Research showed that prescribing based solely on levels of proteins present is unlikely to be suitable

With a focus on advancing personalised cancer treatment, scientists have demonstrated that biomarkers are not enough to tell which patients are likely to respond best to immunotherapy.

According to a study from University of Bath’s Centre for Therapeutic Innovation (CTI-Bath), clinicians also need to understand how immune cells and tumours are interacting within a patient, rather than relying on the levels of associated proteins present when prescribing the optimum treatment.

The research team – alongside colleagues in Bordeaux – has published the study in the journal Cancers. Results validate a quantitative imaging platform incorporated at CTI-Bath, which can predict whether a cancer patient would respond to immunotherapy treatment.

Cancers typically evade detection by the immune system, making themselves invisible to the natural anti-tumour response and actively blocking it. One type of immunotherapy – immune checkpoint inhibitors – remove the brakes which the tumour has applied to the immune system. This re-activates the natural anti-cancer response, which in turn destroys the tumour.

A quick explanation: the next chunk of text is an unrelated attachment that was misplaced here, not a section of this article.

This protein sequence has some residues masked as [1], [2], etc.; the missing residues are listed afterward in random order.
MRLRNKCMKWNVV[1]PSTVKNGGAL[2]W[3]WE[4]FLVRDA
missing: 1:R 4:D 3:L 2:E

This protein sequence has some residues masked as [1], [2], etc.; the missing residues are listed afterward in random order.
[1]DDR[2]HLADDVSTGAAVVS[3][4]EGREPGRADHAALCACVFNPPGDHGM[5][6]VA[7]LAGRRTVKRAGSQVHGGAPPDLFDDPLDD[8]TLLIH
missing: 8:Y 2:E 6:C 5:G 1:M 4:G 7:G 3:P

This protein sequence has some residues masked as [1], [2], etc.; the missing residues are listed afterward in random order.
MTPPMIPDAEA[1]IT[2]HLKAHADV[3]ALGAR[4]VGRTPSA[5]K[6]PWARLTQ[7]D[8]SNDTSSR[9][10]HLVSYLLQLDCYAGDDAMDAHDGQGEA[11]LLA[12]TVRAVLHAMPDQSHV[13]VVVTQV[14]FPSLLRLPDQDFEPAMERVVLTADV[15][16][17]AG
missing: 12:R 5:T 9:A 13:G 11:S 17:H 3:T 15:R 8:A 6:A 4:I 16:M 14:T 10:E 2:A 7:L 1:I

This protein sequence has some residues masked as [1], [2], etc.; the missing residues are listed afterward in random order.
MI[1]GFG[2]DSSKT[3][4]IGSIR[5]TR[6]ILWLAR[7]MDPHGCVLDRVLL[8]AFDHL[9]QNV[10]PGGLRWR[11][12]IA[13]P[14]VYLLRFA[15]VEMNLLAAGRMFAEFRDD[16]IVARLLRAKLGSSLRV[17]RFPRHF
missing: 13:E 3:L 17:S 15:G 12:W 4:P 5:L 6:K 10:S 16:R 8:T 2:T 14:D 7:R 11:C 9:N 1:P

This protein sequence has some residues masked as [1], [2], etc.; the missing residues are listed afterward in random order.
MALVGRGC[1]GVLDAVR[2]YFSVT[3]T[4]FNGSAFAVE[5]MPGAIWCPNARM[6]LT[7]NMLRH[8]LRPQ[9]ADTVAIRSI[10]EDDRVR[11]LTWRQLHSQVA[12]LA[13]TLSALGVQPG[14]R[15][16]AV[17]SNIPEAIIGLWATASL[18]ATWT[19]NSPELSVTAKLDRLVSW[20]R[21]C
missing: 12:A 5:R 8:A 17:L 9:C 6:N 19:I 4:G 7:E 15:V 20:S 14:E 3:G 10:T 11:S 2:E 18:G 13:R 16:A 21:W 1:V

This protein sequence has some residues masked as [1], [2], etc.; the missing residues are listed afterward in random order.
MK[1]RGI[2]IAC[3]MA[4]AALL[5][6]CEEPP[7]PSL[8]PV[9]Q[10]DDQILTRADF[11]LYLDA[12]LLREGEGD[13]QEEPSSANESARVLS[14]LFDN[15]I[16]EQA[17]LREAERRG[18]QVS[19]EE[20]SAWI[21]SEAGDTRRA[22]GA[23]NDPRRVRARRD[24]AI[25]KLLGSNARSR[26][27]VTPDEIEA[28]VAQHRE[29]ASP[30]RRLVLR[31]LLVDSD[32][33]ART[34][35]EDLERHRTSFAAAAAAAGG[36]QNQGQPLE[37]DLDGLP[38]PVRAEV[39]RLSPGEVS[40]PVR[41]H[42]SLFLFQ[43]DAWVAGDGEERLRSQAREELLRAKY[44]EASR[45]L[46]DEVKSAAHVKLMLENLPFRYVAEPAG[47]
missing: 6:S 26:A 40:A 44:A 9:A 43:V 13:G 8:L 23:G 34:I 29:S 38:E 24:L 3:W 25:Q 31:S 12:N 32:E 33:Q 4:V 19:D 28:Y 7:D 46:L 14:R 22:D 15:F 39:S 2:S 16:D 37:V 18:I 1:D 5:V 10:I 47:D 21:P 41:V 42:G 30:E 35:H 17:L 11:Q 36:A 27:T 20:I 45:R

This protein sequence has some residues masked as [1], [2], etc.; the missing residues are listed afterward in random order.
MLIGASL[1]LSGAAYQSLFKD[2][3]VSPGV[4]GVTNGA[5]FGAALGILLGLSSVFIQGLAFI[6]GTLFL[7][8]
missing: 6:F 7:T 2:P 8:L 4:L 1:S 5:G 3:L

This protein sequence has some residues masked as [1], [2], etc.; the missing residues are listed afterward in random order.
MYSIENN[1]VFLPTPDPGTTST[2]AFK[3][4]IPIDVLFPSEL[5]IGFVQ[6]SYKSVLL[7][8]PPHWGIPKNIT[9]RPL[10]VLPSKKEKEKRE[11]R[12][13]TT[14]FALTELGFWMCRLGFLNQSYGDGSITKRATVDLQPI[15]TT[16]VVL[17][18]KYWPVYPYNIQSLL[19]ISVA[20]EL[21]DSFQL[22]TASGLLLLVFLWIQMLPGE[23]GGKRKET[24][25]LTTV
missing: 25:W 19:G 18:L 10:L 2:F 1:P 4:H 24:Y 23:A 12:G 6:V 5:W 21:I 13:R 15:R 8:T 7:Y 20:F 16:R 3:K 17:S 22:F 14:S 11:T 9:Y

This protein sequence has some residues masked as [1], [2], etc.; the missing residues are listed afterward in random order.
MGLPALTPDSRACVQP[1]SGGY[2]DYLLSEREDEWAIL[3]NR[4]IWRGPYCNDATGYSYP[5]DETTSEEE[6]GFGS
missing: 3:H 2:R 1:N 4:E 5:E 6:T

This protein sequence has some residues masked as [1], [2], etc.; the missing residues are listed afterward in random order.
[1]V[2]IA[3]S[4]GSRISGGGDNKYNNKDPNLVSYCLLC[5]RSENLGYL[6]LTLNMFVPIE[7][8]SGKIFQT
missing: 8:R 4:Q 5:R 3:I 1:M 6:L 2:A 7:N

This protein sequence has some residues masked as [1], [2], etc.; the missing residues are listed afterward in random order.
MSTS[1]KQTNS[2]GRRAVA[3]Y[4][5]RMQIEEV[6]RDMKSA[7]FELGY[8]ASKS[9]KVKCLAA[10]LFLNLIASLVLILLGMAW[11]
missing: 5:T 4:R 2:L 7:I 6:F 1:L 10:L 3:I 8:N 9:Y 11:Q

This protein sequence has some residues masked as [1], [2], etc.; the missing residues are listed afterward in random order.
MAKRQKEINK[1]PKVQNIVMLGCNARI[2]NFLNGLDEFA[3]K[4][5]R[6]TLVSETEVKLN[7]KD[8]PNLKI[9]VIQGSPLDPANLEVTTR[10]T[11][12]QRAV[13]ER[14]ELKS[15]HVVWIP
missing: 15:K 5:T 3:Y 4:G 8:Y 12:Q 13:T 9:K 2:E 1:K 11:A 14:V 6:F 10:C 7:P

To investigate the role of these types of the immune check point regulators in cancer patients, the research team recruited 15 patients with metastatic lung tumours who were undergoing a treatment called radiofrequency ablation (RFA). Furthermore, In some cases, treating tumours in one lung using RFA can cause tumours in the other lung to also reduce in size.

Researchers compared levels of the regulators and their targets with how they were interacting – using the immune-FRET molecular imaging platform which was developed by Professor Larijani and co-workers in UK and the EU. The technology can establish how molecules interact at a nanoscale level in single cells and tissue samples.

It is the first time these interactions have been quantified within RFA patients and they show that engagement did not correlate with the quantity of protein present. In conclusion, this means that prescribing based on the levels of proteins present is unlikely to be suitable.

Professor Banafshe Larijani explained: “The results show that you can get a better picture of what’s happening within a patient by measuring engagement of immune checkpoint interactions, thus more accurately predicting level of immune suppression and likely response to RFA treatment, instead of simply the levels of the proteins involved.

“Ultimately we hope this can result in a change in how immunotherapy is prescribed to RFA patients so it’s personalised to an individual,” he added